By Jo – Southampton, UK
The CT images that my consultant, Mr Hussell had requested showed arthritis and degradation of my hip joint.
Mr Hussell was not certain, from what he could see in the images, that a PAO would be effective. He suspected that there might have been too much damage to the cartilage. He suggested that in order to determine whether to do a PAO or total hip replacement (THR) he could do keyhole surgery called an arthroscopy (scope).
In September 2013 he performed the athroscopy and inserted a camera into my hip joint to properly inspect the joint and condition of the cartilage. At the same time he “tidied up” the cartilage and removed some shredded pieces.
Unfortunately, having had the joint under traction for the duration of the operation left it feeling extremely unstable and I was left needing to use crutches for support quite a bit after the operation. However, the results were conclusive. I needed a THR! (Total Hip Replacement)
In February 2014 I went into hospital and had a 15cm long metal stemmed Exeter prosthetic inserted with a plastic cup, under sedation with a spinal block. I had no issues with the operation and even briefly “came to” at one point. I remember being told I was being stitched back up and that I should just snooze for a bit longer!
I spent 48 hours in bed before attempting to get up. The first couple of attempts didn’t go too well as I became faint from being upright. Eventually I was up and the Physios had me on crutches, partially weight-bearing, walking the corridors and even trying a small staircase on my first visit.
I spent five days in hospital before being sent home with a few simple exercises and some restrictions. I struggled to sleep on my back and suffered from terrible irritable legs. In a short space of time though, I started to see positive results from the exercises. What seemed impossible at the start were becoming more possible and I was gaining strength in my thigh and hip. I had no issues with my incision healing and have been left with an extremely neat, barely visible scar.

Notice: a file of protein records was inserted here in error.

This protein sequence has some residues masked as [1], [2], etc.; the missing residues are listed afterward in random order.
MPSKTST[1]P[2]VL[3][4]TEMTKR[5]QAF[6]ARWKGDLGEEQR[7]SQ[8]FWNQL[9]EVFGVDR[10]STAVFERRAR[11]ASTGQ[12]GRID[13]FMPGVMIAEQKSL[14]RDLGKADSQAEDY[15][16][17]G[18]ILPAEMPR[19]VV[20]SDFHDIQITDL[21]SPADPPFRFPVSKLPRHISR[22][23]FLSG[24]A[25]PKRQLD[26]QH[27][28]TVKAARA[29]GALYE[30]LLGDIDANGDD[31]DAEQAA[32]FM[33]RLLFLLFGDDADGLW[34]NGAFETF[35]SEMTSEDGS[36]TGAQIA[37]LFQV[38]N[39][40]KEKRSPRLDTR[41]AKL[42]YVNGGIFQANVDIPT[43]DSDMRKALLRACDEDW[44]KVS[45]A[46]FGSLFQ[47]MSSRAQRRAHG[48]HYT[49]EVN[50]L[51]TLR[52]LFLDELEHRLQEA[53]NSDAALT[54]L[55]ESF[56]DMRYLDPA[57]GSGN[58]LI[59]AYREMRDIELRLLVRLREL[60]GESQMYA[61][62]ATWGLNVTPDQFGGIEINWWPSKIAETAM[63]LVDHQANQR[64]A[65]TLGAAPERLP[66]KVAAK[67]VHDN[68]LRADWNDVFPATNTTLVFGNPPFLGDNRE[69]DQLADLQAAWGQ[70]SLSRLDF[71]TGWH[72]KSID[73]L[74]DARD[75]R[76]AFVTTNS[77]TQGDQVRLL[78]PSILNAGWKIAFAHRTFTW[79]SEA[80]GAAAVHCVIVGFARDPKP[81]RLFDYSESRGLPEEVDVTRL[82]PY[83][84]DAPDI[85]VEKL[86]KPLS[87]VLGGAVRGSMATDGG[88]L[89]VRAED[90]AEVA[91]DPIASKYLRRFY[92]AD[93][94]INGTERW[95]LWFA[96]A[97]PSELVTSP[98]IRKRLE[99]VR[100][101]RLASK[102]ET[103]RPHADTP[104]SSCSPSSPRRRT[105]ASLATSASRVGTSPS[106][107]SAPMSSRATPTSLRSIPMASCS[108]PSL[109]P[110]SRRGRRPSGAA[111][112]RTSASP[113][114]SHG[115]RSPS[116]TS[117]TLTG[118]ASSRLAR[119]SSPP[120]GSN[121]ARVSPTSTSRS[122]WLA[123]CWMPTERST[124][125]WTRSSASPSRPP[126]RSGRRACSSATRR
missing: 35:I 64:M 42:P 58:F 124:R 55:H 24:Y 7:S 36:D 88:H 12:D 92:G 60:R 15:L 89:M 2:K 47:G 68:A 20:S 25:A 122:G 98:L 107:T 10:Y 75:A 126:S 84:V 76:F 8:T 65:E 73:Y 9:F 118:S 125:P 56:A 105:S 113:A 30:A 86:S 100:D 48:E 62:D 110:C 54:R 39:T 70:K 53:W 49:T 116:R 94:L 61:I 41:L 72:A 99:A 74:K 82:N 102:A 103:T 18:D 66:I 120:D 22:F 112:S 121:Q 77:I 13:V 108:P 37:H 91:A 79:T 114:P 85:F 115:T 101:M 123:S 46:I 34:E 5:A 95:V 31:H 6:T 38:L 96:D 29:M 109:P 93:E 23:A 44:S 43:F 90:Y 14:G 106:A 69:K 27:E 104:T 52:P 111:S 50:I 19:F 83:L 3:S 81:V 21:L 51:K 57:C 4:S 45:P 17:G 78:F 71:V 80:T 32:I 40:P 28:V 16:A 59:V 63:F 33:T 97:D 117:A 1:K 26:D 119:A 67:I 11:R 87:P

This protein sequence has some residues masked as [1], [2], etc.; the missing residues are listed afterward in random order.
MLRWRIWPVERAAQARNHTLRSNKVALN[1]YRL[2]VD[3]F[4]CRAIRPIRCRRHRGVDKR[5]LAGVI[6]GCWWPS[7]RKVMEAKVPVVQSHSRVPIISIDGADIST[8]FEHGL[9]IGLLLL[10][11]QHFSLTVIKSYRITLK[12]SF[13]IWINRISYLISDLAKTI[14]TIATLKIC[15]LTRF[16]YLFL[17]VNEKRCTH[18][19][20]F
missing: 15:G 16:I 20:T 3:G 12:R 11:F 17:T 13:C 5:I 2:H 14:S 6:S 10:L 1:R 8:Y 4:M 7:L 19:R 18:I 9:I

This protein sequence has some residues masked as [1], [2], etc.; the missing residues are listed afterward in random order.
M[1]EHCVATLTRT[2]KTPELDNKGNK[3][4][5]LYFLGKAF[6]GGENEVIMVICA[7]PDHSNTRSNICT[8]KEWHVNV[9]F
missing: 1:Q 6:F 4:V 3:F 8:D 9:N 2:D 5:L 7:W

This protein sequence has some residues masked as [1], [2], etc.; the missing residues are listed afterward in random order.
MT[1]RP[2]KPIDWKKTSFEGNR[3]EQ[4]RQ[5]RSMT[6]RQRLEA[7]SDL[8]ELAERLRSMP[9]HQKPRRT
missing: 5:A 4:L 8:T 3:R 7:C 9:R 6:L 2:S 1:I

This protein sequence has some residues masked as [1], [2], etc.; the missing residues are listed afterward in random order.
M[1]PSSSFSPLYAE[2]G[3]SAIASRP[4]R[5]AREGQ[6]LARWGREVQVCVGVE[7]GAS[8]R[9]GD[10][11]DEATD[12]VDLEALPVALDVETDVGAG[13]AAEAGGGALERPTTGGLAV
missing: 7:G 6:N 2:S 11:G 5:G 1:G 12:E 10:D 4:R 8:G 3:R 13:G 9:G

I got out and about as much as possible and was extremely thankful for the support I received from my family and the help with caring for my children. I soon began walking a couple of miles a day on my crutches.
I returned to see Mr Hussell at 8 weeks post op and was given clearance to drive again. At 12 weeks post op I started physiotherapy. Until this point I’d been using two crutches and partially weight-bearing on my new hip. At my first appointment I put my full weight on my new hip for the first time!
I had about 8-10 weeks of physio, slowly dropping to one crutch, then a stick, then using no supports at all. I’d limped so badly for so long before the operation that I had to learn to walk properly all over again. It was frustrating, but exhilarating! Towards the end of the summer of 2014 I was released from physio and had my six month check up with Mr Hussell at which he told me to go and live my life!
I’m now two and a half years post op and I love my hip. It doesn’t cause me any problems and I can now keep up with my kids, although I’m sure it won’t be long before they can out-run me! My left hip isn’t giving me too much trouble and I’m hoping it’ll be a long time before I need to have anything done on it, however, when that time comes, I will not hesitate in going for THR. I know my new hip won’t last forever, but I’m doing my best to stick to my restrictions to make it last as long as possible.
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